Long-Term Capital Gains (LTCG) 20.80% with indexation benefit if investment held for more than 36 months 10.40% on gains above ₹ 1 Lakh if investment held for more than 12 months
Short-Term Capital Gains (STCG) As per individual’s IT slab if investment held for less than 36 months 15.60% if investment held for less than 12 months

Retirement Goal: Most people do not realize the importance to save for their retirement from the word go and tend to delay this decision for the future. All the financial aspects that we have discussed so far come into play while planning for retirement. An individual must start early, invest regularly and adequately, and allow the power of compounding to grow his wealth to avoid impoverishment during his sunset years. The table below will help you to understand the dynamics of retirement planning:

                                               RETIREMENT PLANNER 
Current Age 24
Retirement Age 60
Life Expectancy 85
Current Monthly Expense ₹ 30,000
Monthly expense after 37 years at 60 years of age at 7% inflation ₹ 3,66,709
Corpus required at 60 years of age to last 25 years of retired life with assumed annual returns of 10 percent and inflation of 7% ₹ 7.32 Crore
Monthly SIP required to build a corpus of ₹ 7.32 Crore over 37 years at 10% annualized rate of return ₹ 15,580
financial advisor in jaipur
financial advisor in Jaipur

Mutual Fund VS Unit Linked Insurance plan

A few days ago, two of my friends, one in corporate aged 50 and the other in Defence Services aged 35, came to me and said that of late an insurance agent has been pressing them to buy Unit Linked Insurance Plans (ULIP). He is giving the logic that Budget 2018 proposal to re-levy the long term capital gains (LTCG) tax on MF has made them less attractive vis-à-vis ULIP. I told them to let me carry out an objective assessment and then put across both these products. The assessment transpired as follows:

MF – A mutual fund is an investment vehicle made up of a pool of money collected from many investors for the purpose of investing in securities such as stocks, bonds, money market instruments, and other assets. Mutual funds are operated by professional money managers(mutual fund company in Jaipur), who allocate the fund’s investments and attempt to produce capital gains and/or income for the fund’s investors. A mutual fund’s portfolio is structured and maintained to match the investment objectives stated in its prospectus.

ULIP – It is a combination of insurance and investment. As a single integrated plan, the investment part and the protection part can be managed according to specific needs and choices. As a structured life insurance product, this provides risk cover for the policyholder along with investment options to invest in any number of qualified investments such as stocks, bonds or mutual funds. Here policyholder can pay a monthly or annual premium. A small amount of the premium goes to secure life insurance and rest of the money is invested just like a mutual fund does. Policyholder goes on investing through the term of the policy – 5, 10 or 15 years and accumulates the units. ULIP offers investors options that invest in equity and debt. An aggressive investor can pick equity oriented fund option whereas a conservative one can go with debt option.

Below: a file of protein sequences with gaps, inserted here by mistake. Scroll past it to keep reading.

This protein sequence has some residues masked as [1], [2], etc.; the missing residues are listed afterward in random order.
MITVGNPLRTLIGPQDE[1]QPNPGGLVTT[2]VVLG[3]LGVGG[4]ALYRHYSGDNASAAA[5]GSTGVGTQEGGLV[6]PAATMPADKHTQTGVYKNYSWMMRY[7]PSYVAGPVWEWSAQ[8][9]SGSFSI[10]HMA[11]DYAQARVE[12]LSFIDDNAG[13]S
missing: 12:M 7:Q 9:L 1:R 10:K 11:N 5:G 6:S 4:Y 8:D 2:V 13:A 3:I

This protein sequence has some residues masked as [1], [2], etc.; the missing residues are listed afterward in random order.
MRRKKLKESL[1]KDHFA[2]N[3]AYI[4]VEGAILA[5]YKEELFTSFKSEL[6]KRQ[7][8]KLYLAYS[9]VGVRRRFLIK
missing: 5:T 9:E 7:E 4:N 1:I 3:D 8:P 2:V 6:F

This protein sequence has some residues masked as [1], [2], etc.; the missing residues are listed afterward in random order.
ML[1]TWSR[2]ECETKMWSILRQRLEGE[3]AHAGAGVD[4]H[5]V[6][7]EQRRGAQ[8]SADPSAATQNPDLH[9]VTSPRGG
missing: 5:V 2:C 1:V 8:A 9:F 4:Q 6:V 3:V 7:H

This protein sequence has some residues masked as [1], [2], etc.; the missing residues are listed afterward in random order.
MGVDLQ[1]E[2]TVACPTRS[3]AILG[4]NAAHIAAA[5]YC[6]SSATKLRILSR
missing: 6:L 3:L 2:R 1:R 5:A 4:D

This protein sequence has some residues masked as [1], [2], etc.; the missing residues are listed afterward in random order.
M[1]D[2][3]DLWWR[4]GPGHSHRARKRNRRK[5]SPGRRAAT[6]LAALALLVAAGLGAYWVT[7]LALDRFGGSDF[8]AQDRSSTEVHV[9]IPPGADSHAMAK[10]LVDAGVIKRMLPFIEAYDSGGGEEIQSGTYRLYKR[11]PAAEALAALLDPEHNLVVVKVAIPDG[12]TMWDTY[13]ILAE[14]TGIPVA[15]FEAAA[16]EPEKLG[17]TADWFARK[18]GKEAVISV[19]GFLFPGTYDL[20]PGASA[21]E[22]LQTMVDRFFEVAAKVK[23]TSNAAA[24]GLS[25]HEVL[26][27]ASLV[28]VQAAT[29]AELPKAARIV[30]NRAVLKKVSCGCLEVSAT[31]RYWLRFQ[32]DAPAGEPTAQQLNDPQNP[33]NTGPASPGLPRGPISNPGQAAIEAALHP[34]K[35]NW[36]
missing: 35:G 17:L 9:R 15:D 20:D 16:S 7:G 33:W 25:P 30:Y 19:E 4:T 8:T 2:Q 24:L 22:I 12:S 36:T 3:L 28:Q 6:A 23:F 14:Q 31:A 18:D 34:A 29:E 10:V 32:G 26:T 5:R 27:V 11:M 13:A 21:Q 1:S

Comparison

Ø  Costs – Until 2010 the cost structure unequivocally favored the MF that only levied Total Expense Ratio and entry/exit loads whereas ULIP levied multiple charges like premium allocation, policy administration, fund management, surrender, and mortality. While the MF charges aggregated to about 1.5 to 2.25%, the ULIP went as high as 25 to 30% in the first year and reduced thereafter. Consequent to directions of the insurance regulator (IRDA), the maximum reduction in yield, excluding mortality charges, due to ULIP costs are now capped in the first 5 years at 4%, from 5 to 10 years at 3% and from 10 year onwards at 2.5%. Moreover, the costs of ULIP are front-loaded (mostly levied in the first five years of the investment) whereas those of MF are even-loaded (levied regularly and evenly through the entire duration).

Ø  Returns – MF has consistently delivered better returns than ULIP in all time horizons. It is only after 12 to 15 years that ULIP comes at par with MF for returns. A comparative chart by Advisorkhoj proves this point:

Category Top Performing MF Top Performing ULIP
Large Cap equity 13 – 14 % 11 – 14%
Flexi cap Equity 14 – 16% 8 – 9%
Small/Mid Cap Equity 14 – 18% 13 – 15%
Balanced 13 – 14% 10 – 13%
Debt-oriented Hybrid 10 – 12% 10 – 11%
Income 8.5 – 9.5% 8.5 – 9.5%

Ø  Cost-Return Relationship – The ULIP have equitable cost for investment in debt and equity oriented schemes. However, the TER charged by MF is more in case of equity oriented funds and less in case of debt funds. This implies that in accordance with the lower returns of a debt MF, an investor pays lesser investment cost and pays more for investing in equity MF that give higher returns. However, in ULIP he pays the uniform cost for investing in debt and equity schemes, which is not beneficial for the investor.

Ø  Taxation – This is where the ULIP scores heavily against the MF after the recent budget proposal. Earlier, the taxation policy was slightly biased in favor of ULIP since they provided the Sec 80C relief to the investor, which MF, except ELSS, did not provide. Moreover, ULIP offered tax-free returns after staying invested for 5 years whereas only equity MF gave tax-free returns after one-year lock-in. The tax-free advantage of ULIP extends beyond the equity funds to the fixed income space, which is not the case in MF.